It’s also a good time to get on LinkedIn and reconnect with colleagues, maybe share some relevant articles your network may like, etc. I am trying to reach out to some of my former colleagues every month, too. It’s a nice thing to do to reconnect with others. It also doesn’t come across as weird when I ask if I can include them as a reference for a job search.

  19. Meißner Porcelain Teapot*

    As someone from a different culture with quite different résumé norms, some general questions that weren’t addressed at all in the article:

    1) Where do I put my contact info and how much of it? I’m guessing full name, phone and email at the top of first page, above work experience, then only my name on second page in case the résumé gets printed out and the pages get separated? If I have limited availability for phone contact (I have to keep my phone locked up in a separate room at work due to handling sensitive information as part of my job)–how would I word that? Would I put that under the phone and email info like “Please note that I am only be reachable by phone before 9am/after 5pm”?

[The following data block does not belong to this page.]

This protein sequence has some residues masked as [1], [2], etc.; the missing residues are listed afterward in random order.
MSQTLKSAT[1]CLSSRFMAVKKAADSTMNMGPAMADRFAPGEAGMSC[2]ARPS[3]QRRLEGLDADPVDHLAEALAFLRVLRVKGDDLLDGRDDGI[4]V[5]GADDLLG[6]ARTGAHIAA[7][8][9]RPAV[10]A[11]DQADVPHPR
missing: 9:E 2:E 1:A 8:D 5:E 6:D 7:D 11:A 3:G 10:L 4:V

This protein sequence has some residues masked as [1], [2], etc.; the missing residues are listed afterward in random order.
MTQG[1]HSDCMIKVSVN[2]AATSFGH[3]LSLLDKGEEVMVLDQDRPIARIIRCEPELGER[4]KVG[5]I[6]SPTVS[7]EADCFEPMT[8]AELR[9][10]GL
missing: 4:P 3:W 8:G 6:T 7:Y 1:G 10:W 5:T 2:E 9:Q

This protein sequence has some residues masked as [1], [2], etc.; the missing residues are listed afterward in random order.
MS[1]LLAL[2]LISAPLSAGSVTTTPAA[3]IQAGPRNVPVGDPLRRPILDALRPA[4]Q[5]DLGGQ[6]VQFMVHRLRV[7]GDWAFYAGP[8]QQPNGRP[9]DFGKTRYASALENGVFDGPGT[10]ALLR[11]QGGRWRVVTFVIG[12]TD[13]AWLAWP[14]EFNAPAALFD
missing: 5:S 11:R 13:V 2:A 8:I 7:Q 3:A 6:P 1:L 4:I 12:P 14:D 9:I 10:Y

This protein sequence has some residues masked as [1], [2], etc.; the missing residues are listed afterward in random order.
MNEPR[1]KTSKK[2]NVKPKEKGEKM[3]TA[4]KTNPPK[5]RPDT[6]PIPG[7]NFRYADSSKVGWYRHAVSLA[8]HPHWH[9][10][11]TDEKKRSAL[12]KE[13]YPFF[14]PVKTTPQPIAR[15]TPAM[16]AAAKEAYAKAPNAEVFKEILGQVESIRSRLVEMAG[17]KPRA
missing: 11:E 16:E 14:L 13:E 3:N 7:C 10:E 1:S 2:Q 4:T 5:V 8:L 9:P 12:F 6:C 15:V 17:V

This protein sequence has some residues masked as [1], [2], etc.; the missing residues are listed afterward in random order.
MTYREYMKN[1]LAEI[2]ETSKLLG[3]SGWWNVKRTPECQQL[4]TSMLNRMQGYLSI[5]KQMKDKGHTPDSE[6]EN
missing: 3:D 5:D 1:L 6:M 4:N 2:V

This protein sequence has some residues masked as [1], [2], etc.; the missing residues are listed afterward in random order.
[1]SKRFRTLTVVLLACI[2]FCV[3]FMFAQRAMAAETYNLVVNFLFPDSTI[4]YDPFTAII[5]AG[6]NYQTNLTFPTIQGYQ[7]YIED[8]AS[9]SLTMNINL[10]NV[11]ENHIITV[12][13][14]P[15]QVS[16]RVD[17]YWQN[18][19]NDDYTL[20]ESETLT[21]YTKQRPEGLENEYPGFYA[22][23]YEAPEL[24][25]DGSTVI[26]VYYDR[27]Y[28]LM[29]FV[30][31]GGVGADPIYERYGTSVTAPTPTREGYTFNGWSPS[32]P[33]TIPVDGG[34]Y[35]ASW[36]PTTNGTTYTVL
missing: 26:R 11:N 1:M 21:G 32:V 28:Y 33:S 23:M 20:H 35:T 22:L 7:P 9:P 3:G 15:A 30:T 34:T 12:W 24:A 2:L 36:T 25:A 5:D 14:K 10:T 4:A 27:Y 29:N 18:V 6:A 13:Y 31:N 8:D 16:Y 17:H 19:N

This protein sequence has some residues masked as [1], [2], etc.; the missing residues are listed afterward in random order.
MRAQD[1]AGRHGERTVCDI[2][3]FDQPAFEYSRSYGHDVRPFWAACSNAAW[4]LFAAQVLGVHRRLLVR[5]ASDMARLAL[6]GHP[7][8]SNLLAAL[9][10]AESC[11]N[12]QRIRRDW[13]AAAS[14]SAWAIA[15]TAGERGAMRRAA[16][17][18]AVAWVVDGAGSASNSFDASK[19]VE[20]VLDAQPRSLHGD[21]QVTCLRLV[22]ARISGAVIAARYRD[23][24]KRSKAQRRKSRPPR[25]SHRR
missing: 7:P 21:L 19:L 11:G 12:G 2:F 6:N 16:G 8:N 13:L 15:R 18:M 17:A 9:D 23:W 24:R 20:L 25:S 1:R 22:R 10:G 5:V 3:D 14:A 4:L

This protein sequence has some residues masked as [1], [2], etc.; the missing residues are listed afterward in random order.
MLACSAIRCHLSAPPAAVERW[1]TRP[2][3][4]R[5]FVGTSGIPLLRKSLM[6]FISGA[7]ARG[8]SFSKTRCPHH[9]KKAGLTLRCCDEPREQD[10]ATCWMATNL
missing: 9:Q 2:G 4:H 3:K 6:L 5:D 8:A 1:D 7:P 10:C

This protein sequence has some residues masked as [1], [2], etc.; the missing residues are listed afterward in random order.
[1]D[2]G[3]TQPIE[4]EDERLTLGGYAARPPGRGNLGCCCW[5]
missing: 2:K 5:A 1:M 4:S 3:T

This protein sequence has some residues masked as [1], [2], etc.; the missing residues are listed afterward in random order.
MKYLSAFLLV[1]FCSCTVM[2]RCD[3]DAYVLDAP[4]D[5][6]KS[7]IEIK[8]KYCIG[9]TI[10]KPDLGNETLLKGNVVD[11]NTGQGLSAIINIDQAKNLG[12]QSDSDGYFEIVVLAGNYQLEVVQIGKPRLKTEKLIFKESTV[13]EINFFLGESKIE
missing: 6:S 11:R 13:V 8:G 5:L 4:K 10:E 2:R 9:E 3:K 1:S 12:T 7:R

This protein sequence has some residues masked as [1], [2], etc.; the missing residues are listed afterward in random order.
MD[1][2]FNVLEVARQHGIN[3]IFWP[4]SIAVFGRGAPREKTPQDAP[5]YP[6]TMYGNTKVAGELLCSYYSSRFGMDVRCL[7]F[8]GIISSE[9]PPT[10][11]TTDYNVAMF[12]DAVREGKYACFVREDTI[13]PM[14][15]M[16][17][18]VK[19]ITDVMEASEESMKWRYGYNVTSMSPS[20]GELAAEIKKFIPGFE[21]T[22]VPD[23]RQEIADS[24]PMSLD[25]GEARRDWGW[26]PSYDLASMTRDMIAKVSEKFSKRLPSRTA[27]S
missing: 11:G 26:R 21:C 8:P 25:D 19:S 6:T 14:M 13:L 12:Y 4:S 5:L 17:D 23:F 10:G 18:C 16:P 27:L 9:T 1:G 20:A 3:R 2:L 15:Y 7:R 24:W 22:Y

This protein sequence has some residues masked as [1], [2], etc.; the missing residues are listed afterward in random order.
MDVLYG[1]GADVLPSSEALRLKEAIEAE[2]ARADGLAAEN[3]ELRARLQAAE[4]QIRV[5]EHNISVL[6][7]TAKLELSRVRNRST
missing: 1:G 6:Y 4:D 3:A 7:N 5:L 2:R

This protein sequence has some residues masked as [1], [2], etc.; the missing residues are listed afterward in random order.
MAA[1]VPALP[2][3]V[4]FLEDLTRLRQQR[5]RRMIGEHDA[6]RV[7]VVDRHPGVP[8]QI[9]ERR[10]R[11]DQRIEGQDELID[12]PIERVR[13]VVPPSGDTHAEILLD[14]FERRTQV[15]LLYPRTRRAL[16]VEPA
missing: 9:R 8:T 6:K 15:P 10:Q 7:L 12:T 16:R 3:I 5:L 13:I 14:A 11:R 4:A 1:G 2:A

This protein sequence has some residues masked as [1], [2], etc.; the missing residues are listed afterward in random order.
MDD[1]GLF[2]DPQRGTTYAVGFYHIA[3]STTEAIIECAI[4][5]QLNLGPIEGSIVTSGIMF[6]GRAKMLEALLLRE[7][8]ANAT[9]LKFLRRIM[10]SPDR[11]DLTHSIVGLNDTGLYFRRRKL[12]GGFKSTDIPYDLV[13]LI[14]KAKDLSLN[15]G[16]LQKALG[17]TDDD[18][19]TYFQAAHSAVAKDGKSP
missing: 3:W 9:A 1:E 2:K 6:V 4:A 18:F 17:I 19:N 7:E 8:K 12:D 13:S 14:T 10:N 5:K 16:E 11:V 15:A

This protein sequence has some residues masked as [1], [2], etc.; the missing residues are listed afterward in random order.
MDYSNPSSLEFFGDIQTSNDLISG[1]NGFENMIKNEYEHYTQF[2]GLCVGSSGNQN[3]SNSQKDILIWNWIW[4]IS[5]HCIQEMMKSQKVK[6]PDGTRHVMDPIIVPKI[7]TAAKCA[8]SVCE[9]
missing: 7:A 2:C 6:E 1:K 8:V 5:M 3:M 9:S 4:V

2) Where do the references go and how detailed do they need to be? Is it okay to put them like this at the very end of the résumé?

    FirstName1 LastName1
    – Role, Company Name
    – Phone / Email (e-mail preferred by reference)
    FirstName2 LastName2
    (rinse & repeat)

    1. LabTechNoMore*

      1) Contact info is the second line, typically goes directly below your name (which is the first line). List your first and last name (surname). Doesn’t have to be your legal name, just what you go by. Phone, email, and often physical mailing address (though mailing address is becoming common now – city/broader locale at the very least though). Contact availability isn’t typically indicated on a resume, but any competent hiring manager will leave a message.